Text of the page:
Tue Jul 27 13:34:17 CDT 2010
On Tue, Jul 27, 2010 at 11:14 AM, Brian Granger <email@example.com> wrote:
> Yes, I hadn't though about the fact that unicode objects are buffers as
> well. But, we could raise a TypeError when a user tries to send a unicode
> object (str in python 3). IOW, don't treat unicode as buffers and force
> them to encode/de ode. Does this make sense or should we allow unicode to
> be sent as buffers.
Well, the problem I explained about a possible mismatch in internal
unicode storage format rears its ugly head if we allow
unicode-as-buffer. I was precisely worried about sending 3.x strings
as buffers, since the two ends may not agree on what the buffer means.
I may be worrying about a non-problem, but at some point it might be
worth veryfing this. The test is a bit cumbersome to set up, because
you have to build two versions of Python, one with ucs-2 and one with
ucs-4, and see what happens if they try to send each other stuff. But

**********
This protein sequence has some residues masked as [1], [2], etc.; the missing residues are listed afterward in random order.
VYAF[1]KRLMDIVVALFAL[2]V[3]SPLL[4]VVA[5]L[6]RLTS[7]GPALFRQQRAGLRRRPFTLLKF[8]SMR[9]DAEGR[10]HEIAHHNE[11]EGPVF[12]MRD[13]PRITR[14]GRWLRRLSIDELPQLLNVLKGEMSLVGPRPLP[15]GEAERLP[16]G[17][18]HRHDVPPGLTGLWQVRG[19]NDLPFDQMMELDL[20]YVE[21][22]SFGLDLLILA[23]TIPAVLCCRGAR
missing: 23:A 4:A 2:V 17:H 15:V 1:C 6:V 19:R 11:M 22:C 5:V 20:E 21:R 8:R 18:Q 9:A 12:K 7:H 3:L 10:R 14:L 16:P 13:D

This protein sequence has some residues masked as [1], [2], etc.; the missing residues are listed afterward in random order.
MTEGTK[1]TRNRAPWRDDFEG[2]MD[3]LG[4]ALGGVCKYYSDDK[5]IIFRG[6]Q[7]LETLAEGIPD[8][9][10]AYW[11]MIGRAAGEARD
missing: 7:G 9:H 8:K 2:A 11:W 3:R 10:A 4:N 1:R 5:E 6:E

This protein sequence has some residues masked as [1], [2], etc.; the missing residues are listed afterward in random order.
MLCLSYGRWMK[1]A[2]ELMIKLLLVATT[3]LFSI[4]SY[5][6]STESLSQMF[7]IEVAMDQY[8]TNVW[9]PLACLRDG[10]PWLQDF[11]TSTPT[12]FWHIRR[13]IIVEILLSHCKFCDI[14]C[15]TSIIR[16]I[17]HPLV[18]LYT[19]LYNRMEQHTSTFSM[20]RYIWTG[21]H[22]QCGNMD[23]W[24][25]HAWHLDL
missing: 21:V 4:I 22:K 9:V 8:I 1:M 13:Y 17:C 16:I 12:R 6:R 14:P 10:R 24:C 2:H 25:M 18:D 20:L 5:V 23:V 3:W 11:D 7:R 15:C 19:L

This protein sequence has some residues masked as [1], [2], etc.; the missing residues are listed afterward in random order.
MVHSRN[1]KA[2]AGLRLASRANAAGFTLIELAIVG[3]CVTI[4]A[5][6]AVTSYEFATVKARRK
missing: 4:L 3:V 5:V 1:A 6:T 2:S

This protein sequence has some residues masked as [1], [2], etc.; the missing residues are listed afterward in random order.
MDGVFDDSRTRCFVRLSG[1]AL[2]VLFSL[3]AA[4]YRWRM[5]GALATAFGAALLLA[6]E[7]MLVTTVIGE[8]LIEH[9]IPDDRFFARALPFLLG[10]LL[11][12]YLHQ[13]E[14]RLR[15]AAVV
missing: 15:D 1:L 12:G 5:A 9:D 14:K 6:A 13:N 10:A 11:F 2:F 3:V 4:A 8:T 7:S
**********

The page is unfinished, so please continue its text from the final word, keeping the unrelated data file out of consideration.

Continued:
I think it's a test worth making, so we know for sure whether this is
a problem or not, as it will dictate design decisions for 3.x on all
If it is a problem, then there are some options:
- disallow communication between ucs 2/4 pythons.
- detect a mismatch and encode/decode all unicode strings to utf-8 on
send/receive, but allow raw buffer sending if there's no mismatch.
- *always* encode/decode.
The middle option seems appealing because it avoids the overhead of
encoding/decoding on all sends, but I'm worried it may be too brittle.
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